Etymology. In honor of Prof. Chen Muhong, a Chinese radiolarian specialist.

Holotype. Specimen in Figure 20.5-6 from the sample YDY05-01.

Paratype. Specimen in Figure 20.15-16 from the sample YDY05-01.

Description. Test is ellipsoid in shape with a bore pylome and consists of a pylodiscid-type central combination and one or two pseudo-concentric shells. The Lt-axis in Type 1 coordinates is parallel to the shortest axis of the test. The 1st pseudo-concentric shell has a flat, triangular form in Sg-view in Type 1 coordinates. Two large gates are visible in the 1st pseudo-concentric shell in Sg-view in Type 1 coordinates. Subsequent girdles develop along the Lt-axis from both ends of the 1st pseudo-concentric shell, and these girdles form the 2nd pseudo-concentric shell or the outermost coverage shell with subsequent girdles. The subsequent girdles are difficult to recognize as independent girdles or pseudo-concentric shells. Caps may develop at the apex and pylomate ends of the test in fully mature forms. The outermost coverage shell is fragile, and pores on the surface of the test at any ontogenetic stages are irregular in shape and size.

Remarks. This subspecies has also been included in the Larcopyle buetschlii group. This subspecies is differentiated from Larcopyle buetschlii buetschlii Dreyer, 1889, based on the presence of two large gates in the Sg-view in Type 1 coordinates, larger pores on each girdle, and the fragile outermost coverage shell. This species is easily distinguished from Larcopyle cervicornis (Haeckel, 1887) because the latter has a more elongated central part with two gates, more coarsely latticed girdles, a looser spiral structure, and no outermost coverage shell.

Dimensions. Based on the holotype specimen. The width of the central combination (S1a): 18.1 μm; The length of the S1a-girdle: 13.3 μm; The height of the 1st pseudo-concentric shell: 44.6 μm; The length and width of the outermost coverage shell: 100.7 μm and 65.5 μm. The length ratio to the width of the outermost coverage shell: ca. 1.5.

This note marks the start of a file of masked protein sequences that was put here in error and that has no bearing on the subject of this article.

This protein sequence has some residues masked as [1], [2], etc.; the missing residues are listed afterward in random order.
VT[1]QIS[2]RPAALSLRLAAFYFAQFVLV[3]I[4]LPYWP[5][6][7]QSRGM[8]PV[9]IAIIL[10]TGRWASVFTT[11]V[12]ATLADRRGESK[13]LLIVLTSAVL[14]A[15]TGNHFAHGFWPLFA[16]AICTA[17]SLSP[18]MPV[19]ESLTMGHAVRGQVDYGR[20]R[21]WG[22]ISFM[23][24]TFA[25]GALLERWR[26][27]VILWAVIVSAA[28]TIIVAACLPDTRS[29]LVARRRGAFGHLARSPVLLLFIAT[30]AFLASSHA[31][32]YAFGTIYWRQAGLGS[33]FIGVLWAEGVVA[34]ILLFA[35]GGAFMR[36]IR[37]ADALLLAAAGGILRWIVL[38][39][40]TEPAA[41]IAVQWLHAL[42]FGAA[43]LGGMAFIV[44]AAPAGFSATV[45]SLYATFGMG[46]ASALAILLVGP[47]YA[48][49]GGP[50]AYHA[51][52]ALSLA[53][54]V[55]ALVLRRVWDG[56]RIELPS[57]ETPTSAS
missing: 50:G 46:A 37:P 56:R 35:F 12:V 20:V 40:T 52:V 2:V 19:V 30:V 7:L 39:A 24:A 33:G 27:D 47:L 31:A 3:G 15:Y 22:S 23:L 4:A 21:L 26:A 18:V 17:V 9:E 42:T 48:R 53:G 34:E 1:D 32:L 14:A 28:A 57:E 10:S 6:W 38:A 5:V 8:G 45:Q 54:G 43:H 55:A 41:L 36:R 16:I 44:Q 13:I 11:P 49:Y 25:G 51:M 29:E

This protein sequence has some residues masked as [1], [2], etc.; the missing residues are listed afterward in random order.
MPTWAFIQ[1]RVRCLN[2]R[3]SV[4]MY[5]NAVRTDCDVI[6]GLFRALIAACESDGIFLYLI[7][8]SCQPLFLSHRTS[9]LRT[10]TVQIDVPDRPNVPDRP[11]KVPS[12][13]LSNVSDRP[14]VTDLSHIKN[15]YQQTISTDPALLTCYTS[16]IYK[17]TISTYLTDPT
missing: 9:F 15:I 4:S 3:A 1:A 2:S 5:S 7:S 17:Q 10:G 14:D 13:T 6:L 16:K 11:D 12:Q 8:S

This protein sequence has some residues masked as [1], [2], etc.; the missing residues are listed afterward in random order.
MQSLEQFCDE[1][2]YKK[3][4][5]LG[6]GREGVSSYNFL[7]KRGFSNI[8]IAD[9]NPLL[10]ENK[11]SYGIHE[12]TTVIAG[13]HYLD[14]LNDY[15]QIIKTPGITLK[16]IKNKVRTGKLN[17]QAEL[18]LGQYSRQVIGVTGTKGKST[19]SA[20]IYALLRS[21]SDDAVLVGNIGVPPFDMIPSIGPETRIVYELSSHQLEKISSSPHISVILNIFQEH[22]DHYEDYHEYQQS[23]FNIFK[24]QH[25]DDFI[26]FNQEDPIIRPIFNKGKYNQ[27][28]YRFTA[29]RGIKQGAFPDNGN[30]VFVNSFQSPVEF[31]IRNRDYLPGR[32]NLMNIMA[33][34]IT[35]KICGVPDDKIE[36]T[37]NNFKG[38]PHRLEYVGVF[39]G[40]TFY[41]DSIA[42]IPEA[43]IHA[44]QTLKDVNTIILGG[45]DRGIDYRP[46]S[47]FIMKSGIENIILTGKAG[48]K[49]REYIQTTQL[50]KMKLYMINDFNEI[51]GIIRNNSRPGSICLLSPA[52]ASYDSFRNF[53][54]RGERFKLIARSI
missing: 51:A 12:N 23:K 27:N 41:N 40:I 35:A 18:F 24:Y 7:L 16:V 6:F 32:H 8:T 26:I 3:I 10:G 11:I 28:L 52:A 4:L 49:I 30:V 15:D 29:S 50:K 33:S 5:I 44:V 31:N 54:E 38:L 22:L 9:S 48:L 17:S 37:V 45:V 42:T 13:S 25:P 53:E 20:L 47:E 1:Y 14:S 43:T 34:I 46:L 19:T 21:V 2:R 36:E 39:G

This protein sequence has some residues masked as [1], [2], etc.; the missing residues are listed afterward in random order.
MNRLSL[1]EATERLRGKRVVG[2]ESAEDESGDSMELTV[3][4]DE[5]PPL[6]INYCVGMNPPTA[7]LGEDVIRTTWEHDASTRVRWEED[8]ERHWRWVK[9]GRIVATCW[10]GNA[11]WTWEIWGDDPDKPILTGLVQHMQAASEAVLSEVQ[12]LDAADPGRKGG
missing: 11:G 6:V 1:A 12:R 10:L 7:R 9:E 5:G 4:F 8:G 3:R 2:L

Larcopyle buetschlii orion n. subsp.
Figure 21

zoobank.org/2AAB8F10-A6CB-4ABC-8954-CA404AEB86AA

? 1978 Prunopyle or Larcopyle indet. Riedel and Sanfilippo, pl. 2, fig. 16 (only).

s figure21Etymology. The Latin masculine noun “Orion” (-onis), a name of one of the Giants of Greek mythology.

Holotype. Specimen in Figure 21.15-16 from the sample YDY05-01.

Paratype. Specimen in Figure 21.11-12 from the sample YDY05-01.

Description. Test is flat and ellipsoid in shape, with a pylodiscid-type central combination, two or three large pseudo-concentric shells, and an outermost coverage shell with coarse pores. The Lt-axis in Type 1 coordinates is nearly parallel to the shortest axis (Ug-axis in Type 2 coordinates) of the test. The 1st pseudo-concentric shell appears as a rounded square in Lt-view and as an elongated oblong form in Sg- and Pl-views. The 2nd pseudo-concentric shell develops along the Lt-axis from both ends of the 1st pseudo-concentric shell in Type 1 coordinates. Pillar beams extend from both ends of the 1st pseudo-concentric shell to connect directly with the 2nd pseudo-concentric shell. The twin gates inside the 2nd pseudo-concentric shell are visible from the lateral side of the test. The 3rd pseudo-concentric shell develops outside of the 2nd pseudo-concentric shell, which is connected with the 3rd by numerous pillar beams. At least four fine, straight rods extend from each corner of the 2nd pseudo-concentric shell. These pillar beams further elongate outside of the 3rd pseudo-concentric shell, and have a spiny appearance. The outermost coverage shell comprises thin pore frames and rough surfaces with variable sizes and shapes of pores. Short radial spines or by-spines emerge from some pillar beams from the 2nd pseudo-concentric shell. A pylome is not present.

Remarks.Larcopyle buetschlii orion n. subsp. is primarily characterized by its large test (ca. 200 μm in the longest axis (Ug-axis) in Type 2 coordinates, 1.5-2.0 times larger than other Larcopyle buetschlii subspecies. The type specimen of Larcopyle buetschlii buetschlii is as large as this new subspecies, nearly 200 μm in the longest axis (see the original description of Dreyer, 1889). Larcopyle buetschlii orion n. subsp. is distinguishable from large L. buetschlii buetschlii based on the latter’s very small 1st pseudo-concentric shell, tightly revolved girdles, and its thick, robust outermost coverage shell with fine pores and a pylome. Larcopyle buetschlii orion n. subsp. differs from Larcopyle cervicornis (Haeckel, 1887) based on the latter’s more laterally elongated 1st pseudo-concentric shell and rougher pores, and from Larcopyle buetschlii chenmuhongi n. subsp, based on the latter’s more tightly coiled girdles and smaller shell.